A citizens group petitioning to bring a medical clinic back to Ossian has obtained enough signatures to represent every man, woman and child in the community.

"That shows a huge commitment," said Winneshiek Medical Center Board Member Clark Goltz of Ossian at Wednesday's meeting of the WMC Board of Trustees.

The population of Ossian is 845, and the Ossian Crown Club garnered 850 total signatures.

A number of Ossian representatives were on hand at the meeting to make their case for WMC opening an outreach clinic in Ossian. The action came following the recent closure of the Gundersen Lutheran Clinic in Ossian, following the retirement of longtime physician Dr. Ignatius Greene.

Attending the meeting to represent the community of Ossian were Mayor Chuck Covell; Pam Buddenberg, co-president of the Ossian Crown Club and Ossian business owner; former WMC Board Member Karl Schroeder; Eileen Courtney, director of the Ossian Senior Hospice; Terry Linderbaum, business owner and member of the Ossian Crown Club; Janice Meyer, Ossian resident; Mike Meyer, Ossian City Council member; and Joe Kriener, vice president of Luana Savings Bank's Ossian branch.

The right thing

WMC Board Member Ben Wyatt opened the discussion by saying when he saw the article in Decorah Newspapers regarding the petition, he thought he should invite them for a discussion.

"We are owned by all the people in the county. It is the right thing to do," said Wyatt.

Buddenberg thanked the Board for accepting their petition.

"We are hoping you are able to get us a clinic in Ossian," she said.

Buddenberg explained the Ossian Crown Club consists of 50 or 60 civic-minded individuals who do a variety of things for the community, including Ossian Fest and a number of community service projects.

"We recently received an Iowa visioning grant. We're getting some ideas for beautification and getting businesses in our downtown. It's been pretty exciting for us," she said.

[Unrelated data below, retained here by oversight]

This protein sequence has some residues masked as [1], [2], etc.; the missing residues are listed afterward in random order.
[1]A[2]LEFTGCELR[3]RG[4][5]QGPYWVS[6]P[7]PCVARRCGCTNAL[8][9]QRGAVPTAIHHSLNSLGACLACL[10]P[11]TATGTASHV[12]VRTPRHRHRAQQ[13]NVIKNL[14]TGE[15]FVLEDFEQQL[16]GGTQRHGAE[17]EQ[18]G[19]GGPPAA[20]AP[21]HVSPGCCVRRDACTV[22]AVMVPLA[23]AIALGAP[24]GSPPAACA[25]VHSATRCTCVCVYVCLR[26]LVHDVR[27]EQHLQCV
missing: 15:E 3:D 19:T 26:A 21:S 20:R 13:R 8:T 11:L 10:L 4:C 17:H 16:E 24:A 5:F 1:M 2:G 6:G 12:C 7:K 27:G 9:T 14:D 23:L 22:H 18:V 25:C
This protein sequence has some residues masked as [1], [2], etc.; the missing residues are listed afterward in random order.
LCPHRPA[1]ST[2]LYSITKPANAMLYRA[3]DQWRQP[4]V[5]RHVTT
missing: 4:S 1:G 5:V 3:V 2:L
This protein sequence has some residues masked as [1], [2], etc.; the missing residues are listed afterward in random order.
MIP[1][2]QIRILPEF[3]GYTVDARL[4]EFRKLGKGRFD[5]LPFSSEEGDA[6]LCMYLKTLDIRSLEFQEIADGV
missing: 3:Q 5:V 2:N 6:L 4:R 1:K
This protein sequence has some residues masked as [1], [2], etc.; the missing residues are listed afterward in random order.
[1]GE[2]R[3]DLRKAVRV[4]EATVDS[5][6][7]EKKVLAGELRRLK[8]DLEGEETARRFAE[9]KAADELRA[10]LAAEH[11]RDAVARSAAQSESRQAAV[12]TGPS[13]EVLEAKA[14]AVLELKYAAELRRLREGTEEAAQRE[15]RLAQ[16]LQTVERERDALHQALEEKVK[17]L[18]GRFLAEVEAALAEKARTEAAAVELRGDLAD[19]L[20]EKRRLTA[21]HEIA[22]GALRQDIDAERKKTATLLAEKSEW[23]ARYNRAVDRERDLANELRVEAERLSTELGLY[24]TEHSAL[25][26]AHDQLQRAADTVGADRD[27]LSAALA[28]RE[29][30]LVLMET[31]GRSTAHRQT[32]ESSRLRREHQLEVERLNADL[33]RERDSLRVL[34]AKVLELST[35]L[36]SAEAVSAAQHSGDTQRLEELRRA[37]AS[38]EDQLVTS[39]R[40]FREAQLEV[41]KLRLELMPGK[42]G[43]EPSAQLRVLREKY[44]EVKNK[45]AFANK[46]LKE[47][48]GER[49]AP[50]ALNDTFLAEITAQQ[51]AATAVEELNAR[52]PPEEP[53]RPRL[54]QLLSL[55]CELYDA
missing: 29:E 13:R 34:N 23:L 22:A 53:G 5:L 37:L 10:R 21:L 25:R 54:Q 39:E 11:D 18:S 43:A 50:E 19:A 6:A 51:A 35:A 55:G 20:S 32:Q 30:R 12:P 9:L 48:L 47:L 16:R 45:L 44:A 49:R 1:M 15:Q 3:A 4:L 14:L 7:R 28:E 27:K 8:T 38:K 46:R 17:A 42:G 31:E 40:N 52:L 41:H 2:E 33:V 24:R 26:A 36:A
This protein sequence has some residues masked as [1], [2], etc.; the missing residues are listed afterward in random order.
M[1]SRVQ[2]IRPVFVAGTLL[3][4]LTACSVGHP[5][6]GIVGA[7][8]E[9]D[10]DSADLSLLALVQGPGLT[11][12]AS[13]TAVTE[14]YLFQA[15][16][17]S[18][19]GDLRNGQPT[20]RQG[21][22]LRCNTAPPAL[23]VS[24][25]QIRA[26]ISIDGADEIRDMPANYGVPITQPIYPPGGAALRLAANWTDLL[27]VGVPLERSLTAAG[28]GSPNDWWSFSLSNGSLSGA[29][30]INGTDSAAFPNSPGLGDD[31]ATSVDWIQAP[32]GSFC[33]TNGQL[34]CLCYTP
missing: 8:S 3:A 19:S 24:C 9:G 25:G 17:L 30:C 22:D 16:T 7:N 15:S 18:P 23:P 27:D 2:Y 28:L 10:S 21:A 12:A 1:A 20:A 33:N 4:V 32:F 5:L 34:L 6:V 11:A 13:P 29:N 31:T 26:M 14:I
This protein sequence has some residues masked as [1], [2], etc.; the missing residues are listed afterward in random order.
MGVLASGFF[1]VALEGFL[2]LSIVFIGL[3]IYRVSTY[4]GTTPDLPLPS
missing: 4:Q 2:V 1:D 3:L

Taking care

Schroeder said the town of Ossian is "very sad" it lost its clinic.

"They (Gundersen Lutheran) tell us there are financial reasons for it. I'm not sure I agree with that. The southern end of the county needs to be taken care of. This institution is the one to do it. It's taxpayer funded and they're taxpayers," said Schroeder.

Schroeder said in doing some research, he found Dr. Greene saw an average of 5,000 patients per year.

"That's over 20 a day. He was an extremely industrious man who worked hard. That's why his practice was successful and he was running in the black most of the time," he said.

Schroeder added there are a number of community organizations in Ossian that miss having a clinic.

"We have a professional day care, two schools, Reilly Construction and Farmers Union Co-op, which is a multi-million dollar ag business. We'd like to see you give this some serious thought."

Buddenberg added another client for the clinic is the Ossian Senior Hospice.

"They have 46 residents and 78 full- and part-time employees. They would utilize a clinic immediately," she said.

Courtney said the Hospice "enjoys a good reputation and a good census. We would love to partner with you. Since we lost the Gundersen Clinic, we are running blood over to Calmar. If we have an employee injury, there's no care right there. It's more of a hindrance. We would love to have a clinic back in town with a doctor there."

Space options

When Board Vice President Roger Huinker asked if there is a building available, Schroeder said there are a couple possibilities.

"One of the buildings is fully handicapped accessible and has two entrances and a lot of space," he said.

When Board Member Karl Jacobsen asked about access to WiFi and Internet, Kriener said his bank has excellent service through Ace Telephone, and Covell added Reilly Construction has high-speed Internet as well.

"The important thing is to get the conversation going," said Kriener.

"After hearing what you guys would need space-wise, if it's not that building, I think Ossian would try to help you figure that out."


WMC Chief Administrative Officer Gretchen Dahlen told the group "being invited is a great honor."

"We are humbled you guys even asked us to do this ... I also would like to say you don't always see communities take things into their own hands and really pull together with the leadership and resources you have ... It's really impressive," said Dahlen.

"We'll plan to connect with each other in the next few days and start getting something going."